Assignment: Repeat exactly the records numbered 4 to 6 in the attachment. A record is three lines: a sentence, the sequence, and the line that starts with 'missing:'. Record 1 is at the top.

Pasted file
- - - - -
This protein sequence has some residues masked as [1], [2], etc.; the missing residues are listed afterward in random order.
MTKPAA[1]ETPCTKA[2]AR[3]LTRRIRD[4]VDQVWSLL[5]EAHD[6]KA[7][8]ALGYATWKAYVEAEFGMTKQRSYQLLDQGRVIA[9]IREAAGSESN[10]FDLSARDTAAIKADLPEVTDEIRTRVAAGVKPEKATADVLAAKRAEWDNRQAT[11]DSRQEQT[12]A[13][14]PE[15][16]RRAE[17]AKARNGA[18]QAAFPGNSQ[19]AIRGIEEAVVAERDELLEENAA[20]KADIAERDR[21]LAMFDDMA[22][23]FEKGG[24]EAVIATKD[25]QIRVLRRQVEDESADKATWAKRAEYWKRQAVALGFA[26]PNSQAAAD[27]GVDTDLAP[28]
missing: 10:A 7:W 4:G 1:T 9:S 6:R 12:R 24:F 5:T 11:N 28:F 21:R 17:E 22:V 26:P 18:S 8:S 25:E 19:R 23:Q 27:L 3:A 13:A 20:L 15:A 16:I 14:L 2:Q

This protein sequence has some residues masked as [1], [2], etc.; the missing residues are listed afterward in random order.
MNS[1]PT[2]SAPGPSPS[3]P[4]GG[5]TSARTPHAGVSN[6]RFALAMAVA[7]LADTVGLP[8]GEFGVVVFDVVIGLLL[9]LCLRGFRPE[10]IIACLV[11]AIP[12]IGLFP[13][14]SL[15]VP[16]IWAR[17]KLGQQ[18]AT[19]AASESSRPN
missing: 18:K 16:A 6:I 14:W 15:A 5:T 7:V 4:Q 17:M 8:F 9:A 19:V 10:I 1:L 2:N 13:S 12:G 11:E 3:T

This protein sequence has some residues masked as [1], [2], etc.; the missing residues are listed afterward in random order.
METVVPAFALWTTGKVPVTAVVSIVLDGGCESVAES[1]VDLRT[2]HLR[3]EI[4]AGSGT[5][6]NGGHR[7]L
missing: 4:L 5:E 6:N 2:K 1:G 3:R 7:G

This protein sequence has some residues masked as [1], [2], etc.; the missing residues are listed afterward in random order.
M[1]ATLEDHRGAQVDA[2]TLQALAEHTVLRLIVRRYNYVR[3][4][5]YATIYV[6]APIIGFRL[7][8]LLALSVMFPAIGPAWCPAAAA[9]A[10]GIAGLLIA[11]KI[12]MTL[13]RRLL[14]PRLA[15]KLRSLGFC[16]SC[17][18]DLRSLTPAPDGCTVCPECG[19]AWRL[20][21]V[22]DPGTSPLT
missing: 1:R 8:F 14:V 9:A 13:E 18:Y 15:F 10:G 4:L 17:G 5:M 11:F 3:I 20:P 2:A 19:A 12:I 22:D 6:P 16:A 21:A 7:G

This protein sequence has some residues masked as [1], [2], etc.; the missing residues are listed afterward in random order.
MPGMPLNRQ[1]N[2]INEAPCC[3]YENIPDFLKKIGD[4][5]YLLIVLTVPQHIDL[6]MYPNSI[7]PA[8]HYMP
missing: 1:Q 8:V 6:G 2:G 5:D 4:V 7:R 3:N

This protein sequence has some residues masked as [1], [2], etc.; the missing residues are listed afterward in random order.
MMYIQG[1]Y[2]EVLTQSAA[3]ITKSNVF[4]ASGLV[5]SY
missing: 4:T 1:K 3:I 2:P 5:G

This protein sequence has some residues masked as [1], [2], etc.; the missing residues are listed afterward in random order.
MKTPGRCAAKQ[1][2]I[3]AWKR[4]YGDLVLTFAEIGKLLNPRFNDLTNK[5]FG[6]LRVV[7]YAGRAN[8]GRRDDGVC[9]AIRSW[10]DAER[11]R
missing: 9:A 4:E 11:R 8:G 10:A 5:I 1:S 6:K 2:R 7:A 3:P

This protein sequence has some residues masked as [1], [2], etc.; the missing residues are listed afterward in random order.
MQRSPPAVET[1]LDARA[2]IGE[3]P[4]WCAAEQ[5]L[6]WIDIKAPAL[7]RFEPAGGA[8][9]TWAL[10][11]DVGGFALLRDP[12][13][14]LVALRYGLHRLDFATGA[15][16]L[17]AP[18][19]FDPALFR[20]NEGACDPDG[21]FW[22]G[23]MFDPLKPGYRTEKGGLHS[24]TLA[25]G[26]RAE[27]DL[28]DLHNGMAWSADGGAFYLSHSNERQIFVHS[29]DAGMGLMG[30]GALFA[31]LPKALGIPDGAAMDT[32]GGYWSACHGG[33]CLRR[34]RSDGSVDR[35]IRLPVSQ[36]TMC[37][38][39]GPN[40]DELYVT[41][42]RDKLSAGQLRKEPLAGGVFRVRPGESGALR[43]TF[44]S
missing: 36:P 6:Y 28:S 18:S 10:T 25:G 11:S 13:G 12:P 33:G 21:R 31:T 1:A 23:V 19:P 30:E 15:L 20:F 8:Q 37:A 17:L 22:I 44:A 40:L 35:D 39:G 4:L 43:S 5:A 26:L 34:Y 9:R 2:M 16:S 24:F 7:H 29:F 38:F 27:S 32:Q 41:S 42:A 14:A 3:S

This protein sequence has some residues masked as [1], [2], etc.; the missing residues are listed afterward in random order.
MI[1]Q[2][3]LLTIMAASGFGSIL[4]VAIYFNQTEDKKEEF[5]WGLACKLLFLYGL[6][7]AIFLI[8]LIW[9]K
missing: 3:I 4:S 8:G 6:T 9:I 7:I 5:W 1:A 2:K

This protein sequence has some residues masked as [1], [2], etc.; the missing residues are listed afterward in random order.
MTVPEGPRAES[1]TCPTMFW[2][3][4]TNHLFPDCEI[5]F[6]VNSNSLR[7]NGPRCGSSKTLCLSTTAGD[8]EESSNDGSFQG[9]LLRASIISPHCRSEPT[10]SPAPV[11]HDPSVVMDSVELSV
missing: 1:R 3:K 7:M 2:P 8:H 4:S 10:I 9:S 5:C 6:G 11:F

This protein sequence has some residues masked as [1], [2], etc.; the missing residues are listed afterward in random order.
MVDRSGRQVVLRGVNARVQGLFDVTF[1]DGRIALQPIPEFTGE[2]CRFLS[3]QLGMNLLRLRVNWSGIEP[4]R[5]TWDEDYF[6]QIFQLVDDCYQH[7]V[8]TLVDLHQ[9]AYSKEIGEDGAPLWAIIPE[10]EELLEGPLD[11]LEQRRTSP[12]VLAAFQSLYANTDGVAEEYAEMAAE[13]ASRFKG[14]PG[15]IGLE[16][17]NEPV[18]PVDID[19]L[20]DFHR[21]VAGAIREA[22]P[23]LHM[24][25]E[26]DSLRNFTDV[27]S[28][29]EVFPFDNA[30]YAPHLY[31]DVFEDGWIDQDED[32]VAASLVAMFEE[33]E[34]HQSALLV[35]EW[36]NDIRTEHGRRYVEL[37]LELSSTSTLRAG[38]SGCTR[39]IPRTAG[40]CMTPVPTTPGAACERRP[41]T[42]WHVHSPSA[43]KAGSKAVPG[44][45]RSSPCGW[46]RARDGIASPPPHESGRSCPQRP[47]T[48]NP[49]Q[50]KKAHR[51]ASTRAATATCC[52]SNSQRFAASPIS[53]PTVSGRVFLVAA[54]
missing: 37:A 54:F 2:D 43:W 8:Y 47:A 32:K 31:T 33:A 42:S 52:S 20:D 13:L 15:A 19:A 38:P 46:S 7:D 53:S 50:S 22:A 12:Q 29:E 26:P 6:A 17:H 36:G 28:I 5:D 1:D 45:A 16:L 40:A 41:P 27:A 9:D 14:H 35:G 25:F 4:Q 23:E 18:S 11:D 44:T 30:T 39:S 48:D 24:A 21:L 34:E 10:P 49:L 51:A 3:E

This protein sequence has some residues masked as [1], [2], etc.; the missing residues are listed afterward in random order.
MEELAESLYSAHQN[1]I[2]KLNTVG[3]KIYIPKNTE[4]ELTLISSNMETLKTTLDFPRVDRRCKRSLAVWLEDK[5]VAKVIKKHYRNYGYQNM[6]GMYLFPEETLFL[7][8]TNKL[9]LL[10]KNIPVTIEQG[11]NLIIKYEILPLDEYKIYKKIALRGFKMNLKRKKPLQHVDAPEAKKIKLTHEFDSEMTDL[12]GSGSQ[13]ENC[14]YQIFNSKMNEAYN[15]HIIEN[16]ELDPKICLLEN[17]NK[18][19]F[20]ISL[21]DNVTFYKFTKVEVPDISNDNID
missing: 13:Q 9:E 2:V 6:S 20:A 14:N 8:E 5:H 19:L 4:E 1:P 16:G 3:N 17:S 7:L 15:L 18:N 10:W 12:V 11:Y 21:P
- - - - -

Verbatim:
This protein sequence has some residues masked as [1], [2], etc.; the missing residues are listed afterward in random order.
M[1]ATLEDHRGAQVDA[2]TLQALAEHTVLRLIVRRYNYVR[3][4][5]YATIYV[6]APIIGFRL[7][8]LLALSVMFPAIGPAWCPAAAA[9]A[10]GIAGLLIA[11]KI[12]MTL[13]RRLL[14]PRLA[15]KLRSLGFC[16]SC[17][18]DLRSLTPAPDGCTVCPECG[19]AWRL[20][21]V[22]DPGTSPLT
missing: 1:R 8:F 14:V 9:A 13:E 18:Y 15:F 10:G 4:L 17:G 5:M 11:F 3:I 20:P 2:A 19:A 12:I 22:D 6:P 16:A 21:A 7:G

This protein sequence has some residues masked as [1], [2], etc.; the missing residues are listed afterward in random order.
MPGMPLNRQ[1]N[2]INEAPCC[3]YENIPDFLKKIGD[4][5]YLLIVLTVPQHIDL[6]MYPNSI[7]PA[8]HYMP
missing: 1:Q 8:V 6:G 2:G 5:D 4:V 7:R 3:N

This protein sequence has some residues masked as [1], [2], etc.; the missing residues are listed afterward in random order.
MMYIQG[1]Y[2]EVLTQSAA[3]ITKSNVF[4]ASGLV[5]SY
missing: 4:T 1:K 3:I 2:P 5:G